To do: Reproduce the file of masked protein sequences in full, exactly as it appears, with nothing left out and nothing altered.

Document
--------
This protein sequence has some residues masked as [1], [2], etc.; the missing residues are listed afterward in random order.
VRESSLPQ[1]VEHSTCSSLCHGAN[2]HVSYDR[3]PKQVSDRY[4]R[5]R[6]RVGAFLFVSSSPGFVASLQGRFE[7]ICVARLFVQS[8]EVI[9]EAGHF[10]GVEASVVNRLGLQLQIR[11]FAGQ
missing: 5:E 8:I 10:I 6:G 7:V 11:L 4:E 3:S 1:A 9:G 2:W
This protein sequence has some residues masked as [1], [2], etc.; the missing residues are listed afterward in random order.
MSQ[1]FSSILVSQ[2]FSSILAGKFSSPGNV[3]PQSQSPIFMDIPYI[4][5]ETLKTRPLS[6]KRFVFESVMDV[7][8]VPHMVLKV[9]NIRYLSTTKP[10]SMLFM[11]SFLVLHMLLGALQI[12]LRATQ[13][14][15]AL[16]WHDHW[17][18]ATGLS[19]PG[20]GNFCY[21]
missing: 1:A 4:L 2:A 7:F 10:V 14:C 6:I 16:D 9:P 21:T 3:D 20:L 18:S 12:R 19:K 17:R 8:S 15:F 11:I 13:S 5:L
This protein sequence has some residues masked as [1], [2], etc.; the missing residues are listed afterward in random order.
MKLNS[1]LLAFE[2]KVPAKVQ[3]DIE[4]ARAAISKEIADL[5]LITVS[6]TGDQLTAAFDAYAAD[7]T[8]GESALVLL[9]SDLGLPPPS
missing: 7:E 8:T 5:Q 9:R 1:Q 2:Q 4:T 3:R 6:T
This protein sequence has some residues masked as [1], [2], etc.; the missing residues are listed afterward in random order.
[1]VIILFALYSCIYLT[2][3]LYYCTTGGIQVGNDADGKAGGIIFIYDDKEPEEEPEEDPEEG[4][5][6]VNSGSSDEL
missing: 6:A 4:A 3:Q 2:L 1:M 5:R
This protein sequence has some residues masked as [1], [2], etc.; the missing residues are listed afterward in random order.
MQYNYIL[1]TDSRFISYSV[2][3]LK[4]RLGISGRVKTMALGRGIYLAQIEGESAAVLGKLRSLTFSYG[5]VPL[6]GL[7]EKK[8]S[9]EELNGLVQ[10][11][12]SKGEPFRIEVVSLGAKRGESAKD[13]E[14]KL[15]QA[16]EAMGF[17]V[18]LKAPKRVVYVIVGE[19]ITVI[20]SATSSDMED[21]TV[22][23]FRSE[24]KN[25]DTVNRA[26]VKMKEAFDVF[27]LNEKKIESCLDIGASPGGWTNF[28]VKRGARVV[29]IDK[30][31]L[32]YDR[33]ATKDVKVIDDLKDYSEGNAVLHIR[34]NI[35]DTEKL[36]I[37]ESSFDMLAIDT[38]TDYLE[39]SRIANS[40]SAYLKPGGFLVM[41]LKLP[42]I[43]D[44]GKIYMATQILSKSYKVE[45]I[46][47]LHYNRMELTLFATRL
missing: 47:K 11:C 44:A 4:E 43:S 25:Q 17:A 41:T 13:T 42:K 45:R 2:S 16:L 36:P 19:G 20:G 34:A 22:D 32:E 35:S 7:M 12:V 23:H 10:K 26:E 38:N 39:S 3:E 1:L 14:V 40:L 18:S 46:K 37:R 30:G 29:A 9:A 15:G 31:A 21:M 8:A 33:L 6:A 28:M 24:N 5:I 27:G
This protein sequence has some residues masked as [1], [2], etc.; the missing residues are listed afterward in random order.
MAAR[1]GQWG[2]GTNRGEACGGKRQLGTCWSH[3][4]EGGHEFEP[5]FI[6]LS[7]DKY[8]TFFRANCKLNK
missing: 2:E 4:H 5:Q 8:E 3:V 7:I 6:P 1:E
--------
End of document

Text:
This protein sequence has some residues masked as [1], [2], etc.; the missing residues are listed afterward in random order.
VRESSLPQ[1]VEHSTCSSLCHGAN[2]HVSYDR[3]PKQVSDRY[4]R[5]R[6]RVGAFLFVSSSPGFVASLQGRFE[7]ICVARLFVQS[8]EVI[9]EAGHF[10]GVEASVVNRLGLQLQIR[11]FAGQ
missing: 5:E 8:I 10:I 6:G 7:V 11:L 4:E 3:S 1:A 9:G 2:W
This protein sequence has some residues masked as [1], [2], etc.; the missing residues are listed afterward in random order.
MSQ[1]FSSILVSQ[2]FSSILAGKFSSPGNV[3]PQSQSPIFMDIPYI[4][5]ETLKTRPLS[6]KRFVFESVMDV[7][8]VPHMVLKV[9]NIRYLSTTKP[10]SMLFM[11]SFLVLHMLLGALQI[12]LRATQ[13][14][15]AL[16]WHDHW[17][18]ATGLS[19]PG[20]GNFCY[21]
missing: 1:A 4:L 2:A 7:F 10:V 14:C 6:I 16:D 9:P 21:T 3:D 20:L 18:S 12:R 19:K 17:R 8:S 15:F 11:I 13:S 5:L
This protein sequence has some residues masked as [1], [2], etc.; the missing residues are listed afterward in random order.
MKLNS[1]LLAFE[2]KVPAKVQ[3]DIE[4]ARAAISKEIADL[5]LITVS[6]TGDQLTAAFDAYAAD[7]T[8]GESALVLL[9]SDLGLPPPS
missing: 7:E 8:T 5:Q 9:R 1:Q 2:Q 4:T 3:R 6:T
This protein sequence has some residues masked as [1], [2], etc.; the missing residues are listed afterward in random order.
[1]VIILFALYSCIYLT[2][3]LYYCTTGGIQVGNDADGKAGGIIFIYDDKEPEEEPEEDPEEG[4][5][6]VNSGSSDEL
missing: 6:A 4:A 3:Q 2:L 1:M 5:R
This protein sequence has some residues masked as [1], [2], etc.; the missing residues are listed afterward in random order.
MQYNYIL[1]TDSRFISYSV[2][3]LK[4]RLGISGRVKTMALGRGIYLAQIEGESAAVLGKLRSLTFSYG[5]VPL[6]GL[7]EKK[8]S[9]EELNGLVQ[10][11][12]SKGEPFRIEVVSLGAKRGESAKD[13]E[14]KL[15]QA[16]EAMGF[17]V[18]LKAPKRVVYVIVGE[19]ITVI[20]SATSSDMED[21]TV[22][23]FRSE[24]KN[25]DTVNRA[26]VKMKEAFDVF[27]LNEKKIESCLDIGASPGGWTNF[28]VKRGARVV[29]IDK[30][31]L[32]YDR[33]ATKDVKVIDDLKDYSEGNAVLHIR[34]NI[35]DTEKL[36]I[37]ESSFDMLAIDT[38]TDYLE[39]SRIANS[40]SAYLKPGGFLVM[41]LKLP[42]I[43]D[44]GKIYMATQILSKSYKVE[45]I[46][47]LHYNRMELTLFATRL
missing: 47:K 11:C 44:A 4:E 43:S 25:Q 17:A 41:T 13:T 42:K 45:R 2:S 16:L 36:P 19:G 20:G 34:A 22:D 32:E 35:S 7:M 12:V 23:H 10:K 26:E 38:N 39:S 3:E 1:L 14:V 40:L 18:S 46:K 37:R 30:G 29:A 9:A 15:G 31:A 21:M 8:A 33:L 6:A 28:M 24:N 5:I 27:G
This protein sequence has some residues masked as [1], [2], etc.; the missing residues are listed afterward in random order.
MAAR[1]GQWG[2]GTNRGEACGGKRQLGTCWSH[3][4]EGGHEFEP[5]FI[6]LS[7]DKY[8]TFFRANCKLNK
missing: 2:E 4:H 5:Q 8:E 3:V 7:I 6:P 1:E